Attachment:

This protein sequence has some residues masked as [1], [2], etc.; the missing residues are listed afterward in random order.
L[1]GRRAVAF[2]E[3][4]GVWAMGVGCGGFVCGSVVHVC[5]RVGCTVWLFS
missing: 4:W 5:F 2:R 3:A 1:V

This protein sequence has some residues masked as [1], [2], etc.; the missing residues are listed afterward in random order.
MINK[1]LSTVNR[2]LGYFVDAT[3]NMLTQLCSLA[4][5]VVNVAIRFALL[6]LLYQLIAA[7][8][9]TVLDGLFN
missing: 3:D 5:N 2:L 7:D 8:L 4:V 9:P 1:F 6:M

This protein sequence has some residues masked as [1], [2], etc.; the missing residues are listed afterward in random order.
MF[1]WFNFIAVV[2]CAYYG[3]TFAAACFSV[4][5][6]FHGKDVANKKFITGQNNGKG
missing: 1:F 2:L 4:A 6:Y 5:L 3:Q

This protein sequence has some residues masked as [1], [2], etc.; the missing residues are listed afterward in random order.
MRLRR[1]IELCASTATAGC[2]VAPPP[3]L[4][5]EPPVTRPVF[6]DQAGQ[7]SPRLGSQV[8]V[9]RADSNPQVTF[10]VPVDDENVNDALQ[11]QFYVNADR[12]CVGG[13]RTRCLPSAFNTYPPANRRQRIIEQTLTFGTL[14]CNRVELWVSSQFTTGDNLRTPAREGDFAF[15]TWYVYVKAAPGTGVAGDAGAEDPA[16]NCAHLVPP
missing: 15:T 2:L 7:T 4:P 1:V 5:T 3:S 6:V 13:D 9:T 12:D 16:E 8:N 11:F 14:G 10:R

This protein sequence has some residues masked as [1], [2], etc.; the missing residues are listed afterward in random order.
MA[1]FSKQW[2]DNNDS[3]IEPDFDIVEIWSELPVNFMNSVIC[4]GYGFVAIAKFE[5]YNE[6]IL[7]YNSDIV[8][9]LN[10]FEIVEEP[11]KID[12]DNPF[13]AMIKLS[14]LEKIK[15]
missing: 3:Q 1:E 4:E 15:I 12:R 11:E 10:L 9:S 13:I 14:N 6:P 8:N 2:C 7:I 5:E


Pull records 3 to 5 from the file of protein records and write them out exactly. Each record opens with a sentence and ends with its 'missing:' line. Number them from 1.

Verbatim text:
This protein sequence has some residues masked as [1], [2], etc.; the missing residues are listed afterward in random order.
MF[1]WFNFIAVV[2]CAYYG[3]TFAAACFSV[4][5][6]FHGKDVANKKFITGQNNGKG
missing: 1:F 2:L 4:A 6:Y 5:L 3:Q

This protein sequence has some residues masked as [1], [2], etc.; the missing residues are listed afterward in random order.
MRLRR[1]IELCASTATAGC[2]VAPPP[3]L[4][5]EPPVTRPVF[6]DQAGQ[7]SPRLGSQV[8]V[9]RADSNPQVTF[10]VPVDDENVNDALQ[11]QFYVNADR[12]CVGG[13]RTRCLPSAFNTYPPANRRQRIIEQTLTFGTL[14]CNRVELWVSSQFTTGDNLRTPAREGDFAF[15]TWYVYVKAAPGTGVAGDAGAEDPA[16]NCAHLVPP
missing: 15:T 2:L 7:T 4:P 1:V 5:T 3:S 6:V 13:D 9:T 12:D 16:E 8:N 11:F 14:G 10:R

This protein sequence has some residues masked as [1], [2], etc.; the missing residues are listed afterward in random order.
MA[1]FSKQW[2]DNNDS[3]IEPDFDIVEIWSELPVNFMNSVIC[4]GYGFVAIAKFE[5]YNE[6]IL[7]YNSDIV[8][9]LN[10]FEIVEEP[11]KID[12]DNPF[13]AMIKLS[14]LEKIK[15]
missing: 3:Q 1:E 4:E 15:I 12:R 11:E 10:L 9:S 13:I 14:N 6:P 8:N 2:C 7:I 5:E